Iqaluit non-profit wants $1.5M for community wellness hub
'These spaces are really needed throughout the territory,' says executive director of research centre
Qaujigiartiit Health Research Centre in Iqaluit wants to build a community wellness hub, and is hoping to come up with $1.5 million to do it.
"We are always struggling for space," said Gwen Healey Akearok, executive and scientific director of the centre.
- Robots and virtual reality in the Arctic: Tech-focused makerspace opens in Iqaluit
- Iqaluit bids farewell to popular one-stop shop for Nunavummiut
Healey Akearok said it's a struggle to find affordable spaces to run programming that are accessible and family friendly. Programs are often running in places like school gyms or facilities that are only available at night.
The wellness hub would be used to help facilitate Qaujigiartiit programming as well as expand the programs it offers, such as family drop-in programs, counselling services, and early-childhood education.
Ilisaqsivik Society and Tasiuqtigiit Hand-in-Hand Daycare Society are partners in the project and will run their programs out of the wellness hub. Amalgamating these services into one building is meant to make social services more accessible to the community.
Healey Akearok said the community is growing so fast these organizations can't keep up with the demand for programing within their current spaces.
"The need is great," said Healey Akearok. "These spaces are really needed throughout the territory."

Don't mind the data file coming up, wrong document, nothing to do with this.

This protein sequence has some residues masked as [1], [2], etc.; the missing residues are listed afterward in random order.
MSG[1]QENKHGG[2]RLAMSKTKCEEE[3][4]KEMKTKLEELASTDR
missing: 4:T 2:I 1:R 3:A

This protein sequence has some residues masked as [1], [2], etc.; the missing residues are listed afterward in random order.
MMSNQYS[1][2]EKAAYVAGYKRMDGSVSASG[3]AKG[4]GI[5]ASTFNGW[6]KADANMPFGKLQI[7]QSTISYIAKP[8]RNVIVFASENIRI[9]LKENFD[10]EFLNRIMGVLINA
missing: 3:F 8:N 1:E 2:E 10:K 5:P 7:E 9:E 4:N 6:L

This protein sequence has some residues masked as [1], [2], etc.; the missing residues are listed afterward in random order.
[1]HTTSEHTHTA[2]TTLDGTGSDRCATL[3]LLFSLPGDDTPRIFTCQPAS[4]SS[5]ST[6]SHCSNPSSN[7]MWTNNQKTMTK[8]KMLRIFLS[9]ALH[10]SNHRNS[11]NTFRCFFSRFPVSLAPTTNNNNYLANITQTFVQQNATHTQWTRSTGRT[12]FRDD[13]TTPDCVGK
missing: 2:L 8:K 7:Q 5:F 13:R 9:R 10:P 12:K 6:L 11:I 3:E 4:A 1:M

- FROM 2016 | Non-profit funds Nunavut hunters to supply country food to the needy
- PERSONAL ESSAY | Why I stayed in Iqaluit after moving there by accident
The new two-storey building would be located downtown Iqaluit over two lots — 117 and 118.
"This would allow us to sort of expand and grow and reach more members of the community," said Healey Akearok.
Qaujigiartiit has been fundraising for a year and has received a $1-million donation from a community member.
Rental spaces to be offered
A Gofundme page has started to raise money for the facility, which had raised $1,590 as of Monday afternoon.
"There's currently no existing community wellness hub in Nunavut operating with this model," said Healey Akearok.
There will be two rental spaces for other organizations in the wellness hub. The funds that are generated through rent will go back into the services being provided through the building.
If the hub is successful, Healey Akearok said it could be replicated in other Nunavut communities.
"This is really about the community and our communities at the heart of this," she said.